12 Sep 2018 You cannot have “assumed name” fingerprints
Dear Atty. Gurfinkel:
In 2004, I applied for a visitor’s visa but was denied. The next year, I secured an “assumed name” passport, which was a Philippine passport with my picture but someone else’s name. I tried my luck again under the assumed name, but the Embassy caught the fraud and again denied my visitor’s visa. But I did not give them my real name at that time.
My U.S. citizen daughter recently petitioned me, and I was very careful not to list my assumed name on any of the paperwork, even where it asked for other names used. Recently, the Embassy sent an email, asking for NBI clearance for me under the assumed name, and an explanation as to why I used that name when I applied for a visitor visa in 2005.
How did they ever discover my fraud or use of an assumed name, when I did not disclose my real name at that time, and didn’t disclose the assumed name in connection with my daughter’s petition? What’s going to happen now?
Very truly yours,
What some people forget is that when a person applies for a non-immigrant or immigrant visa, such as a tourist visa, student visa, working visa, green card, etc., the person is fingerprinted at the Embassy. Those fingerprint records are saved and stored in the Embassy’s data base. If a person applies for another visa at a future date, they are again fingerprinted. The U.S. government then runs their fingerprints through various databases to check for any criminal history, previous denials, etc.
In your case, it is likely you were fingerprinted when you applied for your visitor’s visa in your real name, and again when you applied under an assumed name. You were once again fingerprinted years later in connection with your immigrant visa under your daughter’s petition. Although you applied for a visitor’s visa under an assumed name, your fingerprints don’t change, and every person’s fingerprints are unique to that person.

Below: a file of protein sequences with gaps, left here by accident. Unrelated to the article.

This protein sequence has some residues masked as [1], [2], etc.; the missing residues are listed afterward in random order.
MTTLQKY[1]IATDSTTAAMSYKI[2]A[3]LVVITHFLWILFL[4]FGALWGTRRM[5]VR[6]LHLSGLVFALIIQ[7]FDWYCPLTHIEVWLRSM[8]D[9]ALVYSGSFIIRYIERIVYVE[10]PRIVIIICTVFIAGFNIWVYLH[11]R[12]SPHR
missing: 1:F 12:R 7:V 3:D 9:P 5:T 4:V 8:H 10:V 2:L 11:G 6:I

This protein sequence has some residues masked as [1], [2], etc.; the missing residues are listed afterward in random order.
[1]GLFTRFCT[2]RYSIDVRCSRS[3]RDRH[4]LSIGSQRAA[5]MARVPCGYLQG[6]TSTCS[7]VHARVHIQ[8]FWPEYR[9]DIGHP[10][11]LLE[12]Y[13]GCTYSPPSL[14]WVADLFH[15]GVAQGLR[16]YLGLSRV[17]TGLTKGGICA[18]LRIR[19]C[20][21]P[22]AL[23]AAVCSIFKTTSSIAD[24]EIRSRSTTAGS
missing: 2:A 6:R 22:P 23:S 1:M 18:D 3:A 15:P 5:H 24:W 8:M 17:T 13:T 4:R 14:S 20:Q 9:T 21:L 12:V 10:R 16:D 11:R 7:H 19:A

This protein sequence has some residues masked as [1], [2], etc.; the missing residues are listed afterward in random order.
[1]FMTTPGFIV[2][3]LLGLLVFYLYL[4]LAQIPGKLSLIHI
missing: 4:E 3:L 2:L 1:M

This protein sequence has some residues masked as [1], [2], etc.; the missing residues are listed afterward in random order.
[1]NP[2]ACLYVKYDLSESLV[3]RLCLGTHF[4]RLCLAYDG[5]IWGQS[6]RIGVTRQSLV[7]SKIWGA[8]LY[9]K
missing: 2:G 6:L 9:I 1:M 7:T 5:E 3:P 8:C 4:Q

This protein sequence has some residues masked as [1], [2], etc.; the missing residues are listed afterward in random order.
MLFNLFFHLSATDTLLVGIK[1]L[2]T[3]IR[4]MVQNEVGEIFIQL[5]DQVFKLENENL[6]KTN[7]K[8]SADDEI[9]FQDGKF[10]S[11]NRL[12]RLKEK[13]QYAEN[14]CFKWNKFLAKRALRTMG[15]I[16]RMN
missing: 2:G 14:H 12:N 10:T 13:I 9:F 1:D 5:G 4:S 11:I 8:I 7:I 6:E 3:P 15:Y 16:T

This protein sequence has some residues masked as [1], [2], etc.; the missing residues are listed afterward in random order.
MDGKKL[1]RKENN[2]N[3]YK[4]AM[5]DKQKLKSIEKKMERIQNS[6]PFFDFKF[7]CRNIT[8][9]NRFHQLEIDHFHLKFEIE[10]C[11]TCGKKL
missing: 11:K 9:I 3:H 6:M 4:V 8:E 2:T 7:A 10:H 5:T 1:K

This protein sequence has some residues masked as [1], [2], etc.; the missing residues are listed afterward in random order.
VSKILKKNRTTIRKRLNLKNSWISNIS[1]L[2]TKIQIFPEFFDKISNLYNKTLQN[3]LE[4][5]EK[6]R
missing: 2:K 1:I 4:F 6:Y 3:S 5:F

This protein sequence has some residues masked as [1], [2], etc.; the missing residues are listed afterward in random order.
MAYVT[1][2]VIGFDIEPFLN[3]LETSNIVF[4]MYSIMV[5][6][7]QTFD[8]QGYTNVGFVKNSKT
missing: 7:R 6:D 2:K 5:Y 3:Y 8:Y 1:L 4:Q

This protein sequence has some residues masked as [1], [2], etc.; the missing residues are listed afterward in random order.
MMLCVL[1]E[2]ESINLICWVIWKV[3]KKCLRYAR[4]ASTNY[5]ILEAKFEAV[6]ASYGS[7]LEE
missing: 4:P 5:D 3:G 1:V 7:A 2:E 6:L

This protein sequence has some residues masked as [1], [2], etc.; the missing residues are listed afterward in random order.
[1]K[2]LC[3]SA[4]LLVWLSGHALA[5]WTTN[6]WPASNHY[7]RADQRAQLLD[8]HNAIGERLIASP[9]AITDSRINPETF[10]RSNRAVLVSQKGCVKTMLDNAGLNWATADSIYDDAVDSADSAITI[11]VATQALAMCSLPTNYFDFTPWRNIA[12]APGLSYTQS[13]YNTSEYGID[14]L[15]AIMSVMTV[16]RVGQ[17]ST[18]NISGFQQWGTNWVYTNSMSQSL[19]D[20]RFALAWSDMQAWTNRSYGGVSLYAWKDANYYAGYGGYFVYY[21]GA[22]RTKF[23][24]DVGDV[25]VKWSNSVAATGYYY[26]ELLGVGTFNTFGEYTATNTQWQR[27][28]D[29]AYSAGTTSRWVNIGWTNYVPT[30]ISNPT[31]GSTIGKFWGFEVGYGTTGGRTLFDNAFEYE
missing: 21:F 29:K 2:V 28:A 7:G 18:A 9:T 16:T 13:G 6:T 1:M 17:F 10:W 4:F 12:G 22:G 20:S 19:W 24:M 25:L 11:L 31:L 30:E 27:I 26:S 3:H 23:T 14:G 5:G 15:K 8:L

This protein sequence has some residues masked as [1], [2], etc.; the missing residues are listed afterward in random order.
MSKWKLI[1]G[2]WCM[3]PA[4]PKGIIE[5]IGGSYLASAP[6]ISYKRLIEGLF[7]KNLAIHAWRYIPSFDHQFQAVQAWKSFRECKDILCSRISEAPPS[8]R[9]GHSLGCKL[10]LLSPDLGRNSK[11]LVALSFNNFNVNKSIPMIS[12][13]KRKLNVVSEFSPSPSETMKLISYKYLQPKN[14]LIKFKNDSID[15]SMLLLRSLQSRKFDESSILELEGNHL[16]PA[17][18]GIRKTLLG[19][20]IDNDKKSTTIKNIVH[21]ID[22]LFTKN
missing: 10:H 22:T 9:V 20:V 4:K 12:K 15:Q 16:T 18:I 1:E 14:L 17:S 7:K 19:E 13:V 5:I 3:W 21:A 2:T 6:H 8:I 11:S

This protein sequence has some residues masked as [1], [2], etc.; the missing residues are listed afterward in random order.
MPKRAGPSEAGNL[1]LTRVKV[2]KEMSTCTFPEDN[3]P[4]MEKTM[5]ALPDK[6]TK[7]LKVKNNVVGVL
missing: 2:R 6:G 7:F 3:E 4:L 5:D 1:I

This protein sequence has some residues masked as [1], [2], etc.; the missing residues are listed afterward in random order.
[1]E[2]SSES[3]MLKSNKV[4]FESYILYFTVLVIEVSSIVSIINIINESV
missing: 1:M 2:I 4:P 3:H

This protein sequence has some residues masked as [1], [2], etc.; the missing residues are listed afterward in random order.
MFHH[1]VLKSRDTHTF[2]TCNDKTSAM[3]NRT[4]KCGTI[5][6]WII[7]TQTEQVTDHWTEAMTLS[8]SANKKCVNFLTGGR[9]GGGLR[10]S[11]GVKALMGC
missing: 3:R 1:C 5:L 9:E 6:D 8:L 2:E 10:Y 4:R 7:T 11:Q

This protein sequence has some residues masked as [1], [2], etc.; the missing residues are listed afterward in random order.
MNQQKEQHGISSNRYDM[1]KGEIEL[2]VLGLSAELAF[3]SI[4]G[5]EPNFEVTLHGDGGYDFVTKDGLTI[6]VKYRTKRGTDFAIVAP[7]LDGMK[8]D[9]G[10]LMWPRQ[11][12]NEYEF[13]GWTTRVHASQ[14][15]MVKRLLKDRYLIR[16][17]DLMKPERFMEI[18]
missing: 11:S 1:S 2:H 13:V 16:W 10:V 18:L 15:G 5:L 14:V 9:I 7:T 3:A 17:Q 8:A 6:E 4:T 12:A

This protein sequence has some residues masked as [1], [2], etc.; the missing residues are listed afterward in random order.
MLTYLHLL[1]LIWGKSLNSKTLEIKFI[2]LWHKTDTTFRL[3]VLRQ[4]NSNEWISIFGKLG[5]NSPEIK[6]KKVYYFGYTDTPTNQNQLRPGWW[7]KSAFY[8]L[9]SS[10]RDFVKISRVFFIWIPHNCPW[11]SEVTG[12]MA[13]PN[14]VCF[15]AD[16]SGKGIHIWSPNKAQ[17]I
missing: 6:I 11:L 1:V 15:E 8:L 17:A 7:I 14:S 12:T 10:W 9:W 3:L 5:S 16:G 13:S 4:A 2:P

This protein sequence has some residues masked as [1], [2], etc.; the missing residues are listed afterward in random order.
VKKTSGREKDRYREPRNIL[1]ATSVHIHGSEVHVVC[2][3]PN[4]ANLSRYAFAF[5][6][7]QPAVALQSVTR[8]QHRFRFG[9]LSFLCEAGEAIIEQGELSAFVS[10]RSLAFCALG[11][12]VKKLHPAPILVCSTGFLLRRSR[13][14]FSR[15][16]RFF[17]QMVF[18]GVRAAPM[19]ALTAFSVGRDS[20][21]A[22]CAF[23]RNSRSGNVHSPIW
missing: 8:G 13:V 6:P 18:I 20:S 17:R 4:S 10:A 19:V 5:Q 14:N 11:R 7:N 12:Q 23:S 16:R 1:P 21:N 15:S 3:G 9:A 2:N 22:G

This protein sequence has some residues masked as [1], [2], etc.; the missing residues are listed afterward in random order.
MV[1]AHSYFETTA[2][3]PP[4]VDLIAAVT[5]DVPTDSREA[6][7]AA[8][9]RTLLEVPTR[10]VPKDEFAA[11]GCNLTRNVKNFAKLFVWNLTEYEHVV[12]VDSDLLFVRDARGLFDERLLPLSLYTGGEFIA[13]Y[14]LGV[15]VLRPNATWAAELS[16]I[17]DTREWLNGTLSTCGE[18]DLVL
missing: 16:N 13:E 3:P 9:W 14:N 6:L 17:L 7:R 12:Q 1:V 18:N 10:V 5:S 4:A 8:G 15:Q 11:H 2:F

Therefore, when the Embassy ran a fingerprint check in connection with your immigrant visa, the fingerprints they took during your two previous visitor’s visa applications popped up, including the assumed name you used. Now, it is likely your immigrant visa will be refused for fraud.
If a person commits fraud, they would need to file a fraud waiver, that will demonstrate how an immigrant or citizen spouse or parent (not child) would suffer “extreme hardship” if the person is not forgiven for their fraud. If a person has no spouse or parent who is a citizen or immigrant (called “qualifying relative”), they cannot apply for a fraud waiver. In your case, if you have a spouse or parent who is a citizen or immigrant, you may be eligible to apply for a fraud waiver.
But the important point for people to remember is that they are ordinarily fingerprinted each time they apply for any kind of immigration benefit, including: visa at the U.S. Embassy; immigration benefits in the U.S. by USCIS (such as work authorizations, adjustment, etc.); by CBP when crossing the border or entering the U.S. at an airport; old asylum cases, etc. In fact, USCIS has now established a “deportation/denaturalization squad” to go after people who may have been caught at the border and sent home but reentered the U.S. under a different name and were able to get a green card or even U.S. citizenship under that different name. Tens of thousands of old fingerprints from the 90’s have now been inputted into the government’s computer database, and they are comparing those old fingerprints to new fingerprints. If they find a match between fingerprints of a person who had been caught with fraud, convicted of a crime, or other violations, they may go after that person to either strip them of their green card or citizenship
If you have multiple identities which may raise issues about eligibility for immigration benefits, you should seek the advice of an attorney, who can evaluate your situation and determine the best course of action or possible remedies.
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